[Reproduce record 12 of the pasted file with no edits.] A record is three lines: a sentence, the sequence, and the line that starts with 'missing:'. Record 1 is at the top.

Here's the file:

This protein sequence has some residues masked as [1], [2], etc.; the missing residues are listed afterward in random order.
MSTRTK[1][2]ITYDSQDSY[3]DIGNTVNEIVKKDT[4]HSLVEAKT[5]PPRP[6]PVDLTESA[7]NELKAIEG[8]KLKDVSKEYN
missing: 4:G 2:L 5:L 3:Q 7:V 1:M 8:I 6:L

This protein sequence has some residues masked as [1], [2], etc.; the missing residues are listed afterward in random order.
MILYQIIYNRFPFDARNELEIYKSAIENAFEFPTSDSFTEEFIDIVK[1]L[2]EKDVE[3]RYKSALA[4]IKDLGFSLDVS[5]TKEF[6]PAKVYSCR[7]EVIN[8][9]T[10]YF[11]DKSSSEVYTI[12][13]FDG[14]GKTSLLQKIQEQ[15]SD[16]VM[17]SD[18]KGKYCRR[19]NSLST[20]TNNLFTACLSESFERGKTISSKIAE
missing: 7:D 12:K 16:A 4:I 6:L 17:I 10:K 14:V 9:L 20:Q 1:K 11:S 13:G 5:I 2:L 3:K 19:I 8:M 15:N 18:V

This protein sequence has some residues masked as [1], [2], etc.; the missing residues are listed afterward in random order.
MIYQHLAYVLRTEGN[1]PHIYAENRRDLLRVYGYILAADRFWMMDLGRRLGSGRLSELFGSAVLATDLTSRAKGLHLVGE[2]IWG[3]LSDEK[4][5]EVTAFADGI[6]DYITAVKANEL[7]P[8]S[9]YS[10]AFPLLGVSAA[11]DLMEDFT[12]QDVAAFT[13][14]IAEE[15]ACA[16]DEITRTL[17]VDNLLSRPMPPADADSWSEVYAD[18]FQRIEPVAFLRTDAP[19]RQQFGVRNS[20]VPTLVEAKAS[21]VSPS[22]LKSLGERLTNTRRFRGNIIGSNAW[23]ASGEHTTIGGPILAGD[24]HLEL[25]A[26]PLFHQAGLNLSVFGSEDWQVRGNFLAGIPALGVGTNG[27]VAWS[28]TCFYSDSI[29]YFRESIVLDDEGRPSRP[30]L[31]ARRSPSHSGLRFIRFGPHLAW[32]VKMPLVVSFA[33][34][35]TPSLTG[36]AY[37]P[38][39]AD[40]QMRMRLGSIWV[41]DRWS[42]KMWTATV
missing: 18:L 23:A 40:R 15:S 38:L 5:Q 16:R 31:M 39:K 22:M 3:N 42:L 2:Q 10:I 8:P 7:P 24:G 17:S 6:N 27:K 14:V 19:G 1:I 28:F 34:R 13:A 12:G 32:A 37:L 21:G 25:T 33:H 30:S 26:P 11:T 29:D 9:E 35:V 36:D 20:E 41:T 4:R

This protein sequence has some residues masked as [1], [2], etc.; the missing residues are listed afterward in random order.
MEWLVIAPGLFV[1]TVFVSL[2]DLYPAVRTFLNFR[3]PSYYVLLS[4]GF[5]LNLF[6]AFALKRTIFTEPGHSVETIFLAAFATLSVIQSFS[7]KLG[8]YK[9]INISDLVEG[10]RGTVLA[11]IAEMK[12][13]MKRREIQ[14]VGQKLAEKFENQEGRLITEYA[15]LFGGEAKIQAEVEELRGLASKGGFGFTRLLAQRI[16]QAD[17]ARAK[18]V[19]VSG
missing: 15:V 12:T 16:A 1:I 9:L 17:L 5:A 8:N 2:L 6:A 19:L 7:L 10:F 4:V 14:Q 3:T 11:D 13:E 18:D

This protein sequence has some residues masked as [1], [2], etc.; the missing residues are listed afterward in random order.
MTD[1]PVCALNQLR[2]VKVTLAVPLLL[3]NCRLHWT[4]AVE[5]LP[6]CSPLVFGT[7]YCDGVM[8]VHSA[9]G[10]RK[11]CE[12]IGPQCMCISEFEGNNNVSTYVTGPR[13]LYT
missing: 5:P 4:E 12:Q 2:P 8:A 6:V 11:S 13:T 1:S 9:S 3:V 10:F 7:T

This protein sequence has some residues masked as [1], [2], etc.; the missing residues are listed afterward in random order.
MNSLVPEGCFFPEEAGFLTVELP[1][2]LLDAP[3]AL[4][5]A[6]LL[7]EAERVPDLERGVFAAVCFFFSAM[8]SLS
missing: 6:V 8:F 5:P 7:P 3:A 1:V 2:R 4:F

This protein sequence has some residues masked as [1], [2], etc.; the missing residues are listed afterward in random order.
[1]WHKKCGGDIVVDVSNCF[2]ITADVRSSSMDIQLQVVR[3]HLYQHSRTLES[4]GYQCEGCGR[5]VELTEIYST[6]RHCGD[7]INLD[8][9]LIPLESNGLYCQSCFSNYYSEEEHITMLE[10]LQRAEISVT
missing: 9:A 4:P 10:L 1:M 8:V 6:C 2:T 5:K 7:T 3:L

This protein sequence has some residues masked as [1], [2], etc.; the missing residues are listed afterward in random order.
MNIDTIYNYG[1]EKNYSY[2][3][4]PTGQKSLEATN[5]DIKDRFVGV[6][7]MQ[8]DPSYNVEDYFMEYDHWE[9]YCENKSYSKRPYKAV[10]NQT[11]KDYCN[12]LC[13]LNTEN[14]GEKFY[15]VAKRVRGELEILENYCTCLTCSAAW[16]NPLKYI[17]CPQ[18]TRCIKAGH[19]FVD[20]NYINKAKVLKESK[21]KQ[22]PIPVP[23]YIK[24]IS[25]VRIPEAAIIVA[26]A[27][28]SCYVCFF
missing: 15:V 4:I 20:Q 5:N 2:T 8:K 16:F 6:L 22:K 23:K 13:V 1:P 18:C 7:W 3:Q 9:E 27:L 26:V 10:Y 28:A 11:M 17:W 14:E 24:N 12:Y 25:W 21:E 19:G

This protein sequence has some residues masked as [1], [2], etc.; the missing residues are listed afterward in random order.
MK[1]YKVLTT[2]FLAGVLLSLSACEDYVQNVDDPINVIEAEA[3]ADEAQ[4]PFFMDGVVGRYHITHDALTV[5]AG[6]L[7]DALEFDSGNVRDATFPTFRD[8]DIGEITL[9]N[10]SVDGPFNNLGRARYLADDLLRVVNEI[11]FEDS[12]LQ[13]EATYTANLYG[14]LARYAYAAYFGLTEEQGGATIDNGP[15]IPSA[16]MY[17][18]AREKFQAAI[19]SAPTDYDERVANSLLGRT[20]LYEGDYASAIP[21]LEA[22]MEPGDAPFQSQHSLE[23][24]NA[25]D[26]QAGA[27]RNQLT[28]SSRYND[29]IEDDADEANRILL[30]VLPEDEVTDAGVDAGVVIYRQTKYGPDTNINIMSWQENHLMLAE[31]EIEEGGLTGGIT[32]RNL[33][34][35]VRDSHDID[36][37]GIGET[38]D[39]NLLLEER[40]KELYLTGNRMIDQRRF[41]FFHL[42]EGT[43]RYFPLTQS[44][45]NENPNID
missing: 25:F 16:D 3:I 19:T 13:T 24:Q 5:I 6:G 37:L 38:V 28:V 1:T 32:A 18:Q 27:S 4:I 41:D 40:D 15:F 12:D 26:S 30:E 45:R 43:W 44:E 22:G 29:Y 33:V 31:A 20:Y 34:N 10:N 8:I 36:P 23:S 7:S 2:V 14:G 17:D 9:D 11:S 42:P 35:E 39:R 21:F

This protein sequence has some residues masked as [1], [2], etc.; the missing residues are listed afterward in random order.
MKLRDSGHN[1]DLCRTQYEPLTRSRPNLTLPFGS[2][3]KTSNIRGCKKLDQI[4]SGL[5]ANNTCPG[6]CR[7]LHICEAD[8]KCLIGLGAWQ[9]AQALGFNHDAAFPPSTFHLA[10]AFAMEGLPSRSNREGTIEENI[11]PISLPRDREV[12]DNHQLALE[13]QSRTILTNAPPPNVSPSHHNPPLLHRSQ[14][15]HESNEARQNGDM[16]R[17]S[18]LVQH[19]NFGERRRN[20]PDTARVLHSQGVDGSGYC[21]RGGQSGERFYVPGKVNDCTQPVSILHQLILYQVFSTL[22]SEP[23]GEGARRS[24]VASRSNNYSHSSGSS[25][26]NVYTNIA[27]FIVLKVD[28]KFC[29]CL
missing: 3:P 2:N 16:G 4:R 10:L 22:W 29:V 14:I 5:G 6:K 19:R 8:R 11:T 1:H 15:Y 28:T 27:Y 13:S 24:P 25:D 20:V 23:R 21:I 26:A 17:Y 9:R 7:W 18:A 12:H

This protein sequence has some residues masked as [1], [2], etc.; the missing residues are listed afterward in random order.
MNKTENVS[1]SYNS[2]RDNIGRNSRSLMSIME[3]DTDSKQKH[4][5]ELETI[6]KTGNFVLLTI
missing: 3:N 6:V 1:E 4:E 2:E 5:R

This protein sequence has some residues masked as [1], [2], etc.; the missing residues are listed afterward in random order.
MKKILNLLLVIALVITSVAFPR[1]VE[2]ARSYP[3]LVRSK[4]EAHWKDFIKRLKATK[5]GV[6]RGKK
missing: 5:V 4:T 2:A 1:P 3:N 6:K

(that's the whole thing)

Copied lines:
This protein sequence has some residues masked as [1], [2], etc.; the missing residues are listed afterward in random order.
MKKILNLLLVIALVITSVAFPR[1]VE[2]ARSYP[3]LVRSK[4]EAHWKDFIKRLKATK[5]GV[6]RGKK
missing: 5:V 4:T 2:A 1:P 3:N 6:K